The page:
My walk along Nobs Track featured plenty of big views, this is over to Mount Clear.
Nobs Track.
That's the AAWT heading away from Nobs Track towards The Nobs.
With the rest of the walk on firetrails and quiet roads I was pretty confident that I'd be able to finish the stroll with a burst of speed (well relatively speaking) and setting off down Nobs Track all was going good, well until I passed a helipad and the firetrail led off a cliff! Well I may be embellishing that a bit but but the descent down to Clear Creek Track of was one of the steeper firetracks that I've walked, definitely hard core four wheel drive territory. Now while the very steep gradient and loose gravel surface meant that I had to take my time and be a bit careful, it also meant that I lost height surprisingly quickly and less than half an hour after leaving the tops I found myself on the almost level Clear Creek Track, sweet. While I still had around 7 kilometres to go there wasn't a lot to slow me down now, well apart from numerous photo stops as I tried to get a photo or two that typified my late afternoon road bash. I arrived back at the ute just before night overtook day for good, pulling off my boots it was a very tired but satisfied Feral walker who sank into the bucket seats and set off home after what had been another very good day out.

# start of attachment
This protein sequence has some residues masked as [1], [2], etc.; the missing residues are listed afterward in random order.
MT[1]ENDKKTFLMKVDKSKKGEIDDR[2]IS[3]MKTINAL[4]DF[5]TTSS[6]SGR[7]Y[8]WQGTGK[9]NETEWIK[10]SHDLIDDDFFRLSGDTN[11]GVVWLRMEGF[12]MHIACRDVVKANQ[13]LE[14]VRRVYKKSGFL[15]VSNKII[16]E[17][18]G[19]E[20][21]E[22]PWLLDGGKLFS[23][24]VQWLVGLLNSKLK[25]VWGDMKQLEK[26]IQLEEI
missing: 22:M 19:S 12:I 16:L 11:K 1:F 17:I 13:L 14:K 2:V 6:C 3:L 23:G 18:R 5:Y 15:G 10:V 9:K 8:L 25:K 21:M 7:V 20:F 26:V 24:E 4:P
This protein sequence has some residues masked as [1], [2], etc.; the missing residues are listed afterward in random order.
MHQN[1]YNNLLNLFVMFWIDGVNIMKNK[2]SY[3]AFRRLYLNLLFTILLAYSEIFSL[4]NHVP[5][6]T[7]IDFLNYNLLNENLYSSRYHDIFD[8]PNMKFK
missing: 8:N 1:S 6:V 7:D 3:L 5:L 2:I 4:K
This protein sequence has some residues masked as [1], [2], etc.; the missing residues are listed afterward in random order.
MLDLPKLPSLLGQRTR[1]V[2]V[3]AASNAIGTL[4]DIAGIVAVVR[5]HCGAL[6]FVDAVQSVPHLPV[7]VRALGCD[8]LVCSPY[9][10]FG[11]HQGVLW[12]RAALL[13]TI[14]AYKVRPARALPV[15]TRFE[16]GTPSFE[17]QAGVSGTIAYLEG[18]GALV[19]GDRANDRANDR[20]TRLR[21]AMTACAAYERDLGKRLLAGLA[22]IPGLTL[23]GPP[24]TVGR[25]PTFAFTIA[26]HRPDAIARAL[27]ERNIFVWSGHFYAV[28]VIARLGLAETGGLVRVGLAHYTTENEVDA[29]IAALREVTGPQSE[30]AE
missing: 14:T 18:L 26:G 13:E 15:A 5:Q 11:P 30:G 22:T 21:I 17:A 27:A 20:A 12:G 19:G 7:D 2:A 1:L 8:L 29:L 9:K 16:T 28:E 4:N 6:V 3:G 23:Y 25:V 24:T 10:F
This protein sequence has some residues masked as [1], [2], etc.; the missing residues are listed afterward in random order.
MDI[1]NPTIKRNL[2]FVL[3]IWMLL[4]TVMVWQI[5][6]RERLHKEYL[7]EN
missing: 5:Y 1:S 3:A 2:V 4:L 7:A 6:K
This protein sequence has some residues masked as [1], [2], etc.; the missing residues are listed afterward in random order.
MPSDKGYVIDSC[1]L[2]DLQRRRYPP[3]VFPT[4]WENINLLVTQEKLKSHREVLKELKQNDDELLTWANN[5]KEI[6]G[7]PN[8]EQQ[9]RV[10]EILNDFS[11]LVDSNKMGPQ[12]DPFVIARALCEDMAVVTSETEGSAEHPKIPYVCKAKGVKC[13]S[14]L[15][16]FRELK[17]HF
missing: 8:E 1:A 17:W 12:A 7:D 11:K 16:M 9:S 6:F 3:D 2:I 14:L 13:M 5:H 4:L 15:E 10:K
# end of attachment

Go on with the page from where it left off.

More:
My ridge top stroll is about to finish, Mount MacDonald looks a fair way away now.
This is the spot where Nobs Track heads over a cliff!
Nobs Track is steep, but it's the loose surface that's more of an issue for walkers.
The late afternoon view along the Jamieson River Valley.
The Dirt.
I walked 23.2 kilometres and climbed 1215 metres on today's hard stroll. To be brutally honest unless you've got a fetish for scrub bashing then give this walk a miss. The scrub bash from Low Saddle Road to the bottom of North Ridge is very tough, there is no chance of staying on the exact route and you'll need to improvise as you make your way to the saddle at the bottom of the ridge, expect the scrub bash to take 1 to 2 hours if you do give it a go ( for less than 2 kilometres progress). Once you meet the rock bands on the North Ridge they continue all the way to the summit and some of them need a bit of exposed scrambling. Once you do get to the top of Mount McDonald though you find yourself surrounded by wild country in every direction and it is a great spot. As I mentioned earlier I used Glenn Tempest's notes out of his Daywalks Around Victoria book. To be fair to Glenn when I was uploading the link to his website for this post I had a quick squiz at his update page and he has mentioned that the overgrown track is no longer easy to follow.
Relevant Posts.

Clear Creek Track was fairly easy walking.

Brocks Road made for even easier walking as I made my way back to the ute in the twilight.